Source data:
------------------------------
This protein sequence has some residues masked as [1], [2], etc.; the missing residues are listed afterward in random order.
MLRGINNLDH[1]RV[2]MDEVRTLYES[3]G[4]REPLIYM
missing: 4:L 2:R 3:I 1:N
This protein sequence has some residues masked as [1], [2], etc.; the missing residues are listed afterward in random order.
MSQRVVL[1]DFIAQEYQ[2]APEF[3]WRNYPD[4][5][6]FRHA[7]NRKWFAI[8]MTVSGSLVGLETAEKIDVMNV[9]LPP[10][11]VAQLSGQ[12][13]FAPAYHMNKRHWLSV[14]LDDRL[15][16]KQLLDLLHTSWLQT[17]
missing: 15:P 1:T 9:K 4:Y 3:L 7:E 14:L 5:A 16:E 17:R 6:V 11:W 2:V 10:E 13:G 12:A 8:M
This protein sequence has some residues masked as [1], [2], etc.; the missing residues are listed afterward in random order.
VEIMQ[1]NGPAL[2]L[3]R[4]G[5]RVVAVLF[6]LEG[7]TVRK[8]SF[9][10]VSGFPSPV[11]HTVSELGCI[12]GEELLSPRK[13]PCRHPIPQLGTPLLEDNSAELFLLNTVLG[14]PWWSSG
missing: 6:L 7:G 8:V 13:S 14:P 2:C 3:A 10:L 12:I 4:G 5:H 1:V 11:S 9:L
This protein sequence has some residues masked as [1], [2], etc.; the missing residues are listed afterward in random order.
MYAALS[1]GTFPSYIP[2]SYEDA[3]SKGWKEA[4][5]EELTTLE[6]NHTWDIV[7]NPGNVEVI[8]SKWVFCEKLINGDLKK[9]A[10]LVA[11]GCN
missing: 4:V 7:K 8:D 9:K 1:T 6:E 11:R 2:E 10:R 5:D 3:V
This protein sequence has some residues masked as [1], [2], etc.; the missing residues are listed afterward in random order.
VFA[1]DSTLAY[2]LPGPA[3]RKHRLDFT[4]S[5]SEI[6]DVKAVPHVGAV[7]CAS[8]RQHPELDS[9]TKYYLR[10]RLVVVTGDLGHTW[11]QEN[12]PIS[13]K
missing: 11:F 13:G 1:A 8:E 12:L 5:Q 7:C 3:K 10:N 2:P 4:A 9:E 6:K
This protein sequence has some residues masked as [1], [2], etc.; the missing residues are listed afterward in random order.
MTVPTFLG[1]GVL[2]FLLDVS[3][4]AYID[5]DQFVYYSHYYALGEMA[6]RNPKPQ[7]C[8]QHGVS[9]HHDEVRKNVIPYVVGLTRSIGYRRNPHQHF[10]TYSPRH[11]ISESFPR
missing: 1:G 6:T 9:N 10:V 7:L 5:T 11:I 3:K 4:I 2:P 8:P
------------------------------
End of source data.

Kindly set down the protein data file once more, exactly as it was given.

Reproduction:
This protein sequence has some residues masked as [1], [2], etc.; the missing residues are listed afterward in random order.
MLRGINNLDH[1]RV[2]MDEVRTLYES[3]G[4]REPLIYM
missing: 4:L 2:R 3:I 1:N
This protein sequence has some residues masked as [1], [2], etc.; the missing residues are listed afterward in random order.
MSQRVVL[1]DFIAQEYQ[2]APEF[3]WRNYPD[4][5][6]FRHA[7]NRKWFAI[8]MTVSGSLVGLETAEKIDVMNV[9]LPP[10][11]VAQLSGQ[12][13]FAPAYHMNKRHWLSV[14]LDDRL[15][16]KQLLDLLHTSWLQT[17]
missing: 15:P 1:T 9:K 4:Y 3:L 7:E 14:L 5:A 16:E 17:R 6:V 11:W 2:V 10:E 13:G 12:A 8:M
This protein sequence has some residues masked as [1], [2], etc.; the missing residues are listed afterward in random order.
VEIMQ[1]NGPAL[2]L[3]R[4]G[5]RVVAVLF[6]LEG[7]TVRK[8]SF[9][10]VSGFPSPV[11]HTVSELGCI[12]GEELLSPRK[13]PCRHPIPQLGTPLLEDNSAELFLLNTVLG[14]PWWSSG
missing: 6:L 7:G 8:V 13:S 14:P 2:C 3:A 10:L 12:I 4:G 5:H 1:V 11:S 9:L
This protein sequence has some residues masked as [1], [2], etc.; the missing residues are listed afterward in random order.
MYAALS[1]GTFPSYIP[2]SYEDA[3]SKGWKEA[4][5]EELTTLE[6]NHTWDIV[7]NPGNVEVI[8]SKWVFCEKLINGDLKK[9]A[10]LVA[11]GCN
missing: 4:V 7:K 8:D 9:K 1:T 6:E 11:R 2:E 10:R 5:D 3:V
This protein sequence has some residues masked as [1], [2], etc.; the missing residues are listed afterward in random order.
VFA[1]DSTLAY[2]LPGPA[3]RKHRLDFT[4]S[5]SEI[6]DVKAVPHVGAV[7]CAS[8]RQHPELDS[9]TKYYLR[10]RLVVVTGDLGHTW[11]QEN[12]PIS[13]K
missing: 11:F 13:G 1:A 8:E 12:L 5:Q 7:C 3:K 10:N 2:P 4:A 9:E 6:K
This protein sequence has some residues masked as [1], [2], etc.; the missing residues are listed afterward in random order.
MTVPTFLG[1]GVL[2]FLLDVS[3][4]AYID[5]DQFVYYSHYYALGEMA[6]RNPKPQ[7]C[8]QHGVS[9]HHDEVRKNVIPYVVGLTRSIGYRRNPHQHF[10]TYSPRH[11]ISESFPR
missing: 1:G 6:T 9:N 10:V 7:L 5:T 11:I 3:K 4:I 2:P 8:P